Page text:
v

CYMBIDIUM HISTORY

 

The ORCHID FAMILY is made up of some 700 to 800 genera, the genus cymbidium itself containing some 50 to 70 separate species out of a total of some 30,000 orchid species overall. In addition plant breeders have created many thousands of man made hybrids which make up the majority of plants grown. The native species are native of the monsoonal forest foothills of the himalayas, with the warmer growing Asiatic species from the tropical lowland monsoonal forests. The species come from the Himalayan regions of India and Nepal, running through China and Japan, Indochina down to Malaysia to Australia.

The derivation of the name 'cymbidium' is unclear. The Swedish botanist Olaf Swartz created the name in 1800, which literally translated means 'boat like' because a "cymba" is a slender rowboat. Unfortunately this name is not descriptive of the shape of a cymbidium flower, and it has been suggested that Swartz may have had 'cymbium' in mind instead of 'cymba'. A 'cymbium' is a small slender shallow drinking vessel with a handle, a form which can be related to the shape of the lip of the species originally used to describe the genus, Cymbidium aloifolium. This bears a lip which is recurved or bent backwards into a handle, with the erect side lobes indicating a bowl, as can be seen in the following illustration.

Cymbidiums have the longest recorded history of any orchid, the earliest records coming from the Orient (China and Japan). Cymbidiums have become idealised in Chinese philosophy to be recognised as a symbol for superior med and elegant women, the term being used for both of these and orchids is LAN.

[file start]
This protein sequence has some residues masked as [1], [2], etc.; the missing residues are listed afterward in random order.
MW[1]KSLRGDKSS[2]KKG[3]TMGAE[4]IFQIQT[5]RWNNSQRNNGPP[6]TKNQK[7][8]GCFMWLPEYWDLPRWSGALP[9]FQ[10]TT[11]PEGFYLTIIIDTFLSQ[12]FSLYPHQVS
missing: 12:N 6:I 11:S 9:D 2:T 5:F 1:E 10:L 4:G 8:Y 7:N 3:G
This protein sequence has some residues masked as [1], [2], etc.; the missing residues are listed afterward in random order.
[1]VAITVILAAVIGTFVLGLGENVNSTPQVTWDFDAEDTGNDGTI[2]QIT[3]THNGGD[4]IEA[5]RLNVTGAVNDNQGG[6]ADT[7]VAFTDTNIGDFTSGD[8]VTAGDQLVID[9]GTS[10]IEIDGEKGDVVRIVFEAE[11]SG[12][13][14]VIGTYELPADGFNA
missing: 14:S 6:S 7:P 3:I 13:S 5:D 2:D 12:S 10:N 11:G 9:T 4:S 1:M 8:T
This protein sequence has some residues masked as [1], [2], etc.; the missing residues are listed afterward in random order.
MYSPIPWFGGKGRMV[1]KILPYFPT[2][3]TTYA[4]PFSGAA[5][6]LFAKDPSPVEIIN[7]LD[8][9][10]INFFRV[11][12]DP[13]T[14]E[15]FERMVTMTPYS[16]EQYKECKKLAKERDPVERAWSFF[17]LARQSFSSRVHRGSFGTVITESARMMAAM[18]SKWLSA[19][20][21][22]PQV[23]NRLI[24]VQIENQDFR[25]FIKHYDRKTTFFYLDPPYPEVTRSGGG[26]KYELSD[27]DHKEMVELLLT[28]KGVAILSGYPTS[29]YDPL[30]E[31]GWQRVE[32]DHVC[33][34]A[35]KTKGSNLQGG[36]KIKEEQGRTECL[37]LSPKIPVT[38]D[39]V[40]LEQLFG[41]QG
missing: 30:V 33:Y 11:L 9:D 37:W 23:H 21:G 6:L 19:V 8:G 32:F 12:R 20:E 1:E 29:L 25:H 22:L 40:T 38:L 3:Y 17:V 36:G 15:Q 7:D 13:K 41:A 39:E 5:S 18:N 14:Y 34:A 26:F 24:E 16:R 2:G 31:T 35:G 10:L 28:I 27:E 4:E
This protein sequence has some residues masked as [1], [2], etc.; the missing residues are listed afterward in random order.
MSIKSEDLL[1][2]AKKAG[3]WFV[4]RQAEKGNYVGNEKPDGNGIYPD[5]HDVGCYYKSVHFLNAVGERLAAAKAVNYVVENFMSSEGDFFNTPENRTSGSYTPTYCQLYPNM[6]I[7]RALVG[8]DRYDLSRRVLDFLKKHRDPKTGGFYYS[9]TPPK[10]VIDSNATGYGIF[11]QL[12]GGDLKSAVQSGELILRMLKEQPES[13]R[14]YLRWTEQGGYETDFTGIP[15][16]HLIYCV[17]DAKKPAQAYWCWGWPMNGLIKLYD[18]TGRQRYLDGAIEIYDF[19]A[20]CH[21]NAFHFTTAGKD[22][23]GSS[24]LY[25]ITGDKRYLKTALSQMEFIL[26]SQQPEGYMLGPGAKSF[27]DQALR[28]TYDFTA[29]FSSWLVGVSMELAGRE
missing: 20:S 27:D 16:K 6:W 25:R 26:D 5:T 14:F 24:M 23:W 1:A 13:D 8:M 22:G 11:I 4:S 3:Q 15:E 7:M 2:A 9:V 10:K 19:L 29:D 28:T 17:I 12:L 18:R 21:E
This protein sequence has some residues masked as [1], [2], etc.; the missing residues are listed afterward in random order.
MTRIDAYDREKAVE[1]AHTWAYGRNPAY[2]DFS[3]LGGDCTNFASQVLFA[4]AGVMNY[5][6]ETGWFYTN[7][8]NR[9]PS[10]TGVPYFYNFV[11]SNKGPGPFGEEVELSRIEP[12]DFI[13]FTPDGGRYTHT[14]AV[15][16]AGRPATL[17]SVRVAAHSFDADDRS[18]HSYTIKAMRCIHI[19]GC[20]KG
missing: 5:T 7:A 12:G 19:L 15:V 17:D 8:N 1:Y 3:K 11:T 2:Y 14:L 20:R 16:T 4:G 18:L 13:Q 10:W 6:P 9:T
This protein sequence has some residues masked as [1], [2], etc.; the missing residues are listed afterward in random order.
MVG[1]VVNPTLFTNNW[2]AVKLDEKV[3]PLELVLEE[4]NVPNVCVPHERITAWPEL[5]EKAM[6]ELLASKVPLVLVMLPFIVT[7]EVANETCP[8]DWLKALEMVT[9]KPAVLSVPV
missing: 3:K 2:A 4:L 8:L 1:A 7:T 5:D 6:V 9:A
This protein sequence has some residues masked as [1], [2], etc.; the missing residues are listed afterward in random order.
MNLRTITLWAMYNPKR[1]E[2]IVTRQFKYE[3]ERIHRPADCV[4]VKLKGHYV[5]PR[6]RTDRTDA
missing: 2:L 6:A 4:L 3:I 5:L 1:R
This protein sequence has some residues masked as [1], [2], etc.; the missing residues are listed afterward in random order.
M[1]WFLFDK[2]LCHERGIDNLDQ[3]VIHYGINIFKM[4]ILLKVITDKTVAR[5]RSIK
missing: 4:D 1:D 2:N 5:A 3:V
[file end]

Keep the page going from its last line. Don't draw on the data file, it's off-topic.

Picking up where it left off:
The earliest records of Chinese orchids are contained in folk songs composed before the time of Confucius (551-479 BC.) Confucius is recorded to have said that "the association with a superior person is like entering a hall of fragrant orchids" Written records date from 30-124 AD, identifying orchids as 'fragrant plants', a feature which many of the Oriental species strongly show. Formal cultivation of the Oriental cymbidium species (primarily Cym. ensifolium and Cym. pumilum) dates from 354 AD when it is recorded that the first orchid pavilion was established to enable the nobility to enjoy these plants. Their cultivation has become increasingly popular over the ensuing centuries.

In 1233 the first treatise on orchids was published, which listed 22 orchids and gave cultural details. Joan Matsuoka, in 1728 summarised orchid culture as follows

In spring don't put then out-of-doors

In summer don't expose to too much sun

In autumn don't deep then too dry

In winter don't keep them too wet

These recommendations fit in with modern cultural methods.

The involvement of cymbidiums in the orient for so long has meant that they ave become favourite subjects for both literature and art. It is worth noting that in Oriental countries it is not so much the flowers which are important, but rather the appearance of the plant overall, especially the foliage, and their fragrance.

Europe has no native cymbidium species. The first Oriental cymbidium was recorded has having been introduced by James Fothergill into England in 1778, this being the species ensifolium from China. The first systematic description and classification of the genus we know as cymbidium occurred when Olaf Swartz established the genus in 1800. He included three Asiatic species as well as a number of other plants in error. Other botanists such as Lindley and Reichenbach reviewed its nomenclature and extent, with in 1883 Bentham finally limiting to the aggregation of plants we generally know today. By this time a number of the Himalayan species had also become available in Europe.


 


Site established 9th May 1998